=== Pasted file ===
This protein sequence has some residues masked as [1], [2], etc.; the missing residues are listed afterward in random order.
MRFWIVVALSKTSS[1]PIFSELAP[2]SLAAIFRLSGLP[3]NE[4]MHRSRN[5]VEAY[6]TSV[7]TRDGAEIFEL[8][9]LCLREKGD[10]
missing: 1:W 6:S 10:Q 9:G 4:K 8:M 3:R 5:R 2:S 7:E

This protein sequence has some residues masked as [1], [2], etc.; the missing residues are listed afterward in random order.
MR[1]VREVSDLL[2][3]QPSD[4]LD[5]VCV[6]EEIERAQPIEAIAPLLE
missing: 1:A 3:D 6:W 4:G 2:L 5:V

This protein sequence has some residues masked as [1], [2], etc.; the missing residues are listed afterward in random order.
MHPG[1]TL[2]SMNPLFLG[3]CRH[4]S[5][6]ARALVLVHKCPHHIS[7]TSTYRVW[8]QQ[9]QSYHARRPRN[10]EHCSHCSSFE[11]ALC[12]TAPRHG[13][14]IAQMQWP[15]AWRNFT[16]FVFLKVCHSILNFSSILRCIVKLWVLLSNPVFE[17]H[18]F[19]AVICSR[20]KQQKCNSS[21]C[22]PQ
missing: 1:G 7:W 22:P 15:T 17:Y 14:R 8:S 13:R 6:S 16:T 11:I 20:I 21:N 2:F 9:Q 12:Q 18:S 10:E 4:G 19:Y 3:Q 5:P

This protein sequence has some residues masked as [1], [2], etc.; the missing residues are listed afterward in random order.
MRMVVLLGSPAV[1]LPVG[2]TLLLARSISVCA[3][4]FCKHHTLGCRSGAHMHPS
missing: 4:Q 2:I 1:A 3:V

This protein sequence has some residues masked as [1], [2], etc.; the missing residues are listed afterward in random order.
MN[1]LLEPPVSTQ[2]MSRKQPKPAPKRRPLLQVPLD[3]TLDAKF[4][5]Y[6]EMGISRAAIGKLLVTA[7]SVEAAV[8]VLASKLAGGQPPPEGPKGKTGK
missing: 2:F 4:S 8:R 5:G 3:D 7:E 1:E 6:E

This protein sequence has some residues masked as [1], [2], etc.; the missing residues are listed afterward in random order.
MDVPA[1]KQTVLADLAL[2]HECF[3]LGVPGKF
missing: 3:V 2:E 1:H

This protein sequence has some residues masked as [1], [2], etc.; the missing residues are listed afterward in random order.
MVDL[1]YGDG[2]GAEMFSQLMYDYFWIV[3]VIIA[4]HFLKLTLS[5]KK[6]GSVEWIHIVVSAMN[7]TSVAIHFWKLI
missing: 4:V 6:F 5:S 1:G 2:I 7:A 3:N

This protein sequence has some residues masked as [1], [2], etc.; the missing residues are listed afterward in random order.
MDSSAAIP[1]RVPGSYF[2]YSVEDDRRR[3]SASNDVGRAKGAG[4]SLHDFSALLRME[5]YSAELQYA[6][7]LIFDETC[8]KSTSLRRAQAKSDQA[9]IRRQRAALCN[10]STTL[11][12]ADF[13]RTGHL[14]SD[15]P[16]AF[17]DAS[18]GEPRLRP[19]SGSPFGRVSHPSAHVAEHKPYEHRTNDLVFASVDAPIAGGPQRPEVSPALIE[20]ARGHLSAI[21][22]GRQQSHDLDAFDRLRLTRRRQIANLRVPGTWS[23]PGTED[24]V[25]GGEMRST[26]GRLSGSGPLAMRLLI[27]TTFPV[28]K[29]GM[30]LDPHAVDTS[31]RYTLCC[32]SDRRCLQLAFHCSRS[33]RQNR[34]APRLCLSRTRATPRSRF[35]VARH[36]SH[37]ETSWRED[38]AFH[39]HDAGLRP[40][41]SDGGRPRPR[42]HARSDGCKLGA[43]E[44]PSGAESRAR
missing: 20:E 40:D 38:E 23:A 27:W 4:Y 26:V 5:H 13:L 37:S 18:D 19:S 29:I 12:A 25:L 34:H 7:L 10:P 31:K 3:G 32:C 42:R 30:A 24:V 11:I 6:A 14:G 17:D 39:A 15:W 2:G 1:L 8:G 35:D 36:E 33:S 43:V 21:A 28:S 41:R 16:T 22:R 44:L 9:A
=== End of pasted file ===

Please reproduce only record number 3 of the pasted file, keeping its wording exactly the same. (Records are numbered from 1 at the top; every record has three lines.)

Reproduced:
This protein sequence has some residues masked as [1], [2], etc.; the missing residues are listed afterward in random order.
MHPG[1]TL[2]SMNPLFLG[3]CRH[4]S[5][6]ARALVLVHKCPHHIS[7]TSTYRVW[8]QQ[9]QSYHARRPRN[10]EHCSHCSSFE[11]ALC[12]TAPRHG[13][14]IAQMQWP[15]AWRNFT[16]FVFLKVCHSILNFSSILRCIVKLWVLLSNPVFE[17]H[18]F[19]AVICSR[20]KQQKCNSS[21]C[22]PQ
missing: 1:G 7:W 22:P 15:T 17:Y 14:R 8:S 13:R 6:S 16:T 11:I 20:I 21:N 2:F 9:Q 12:Q 18:S 10:E 4:G 19:Y 3:Q 5:P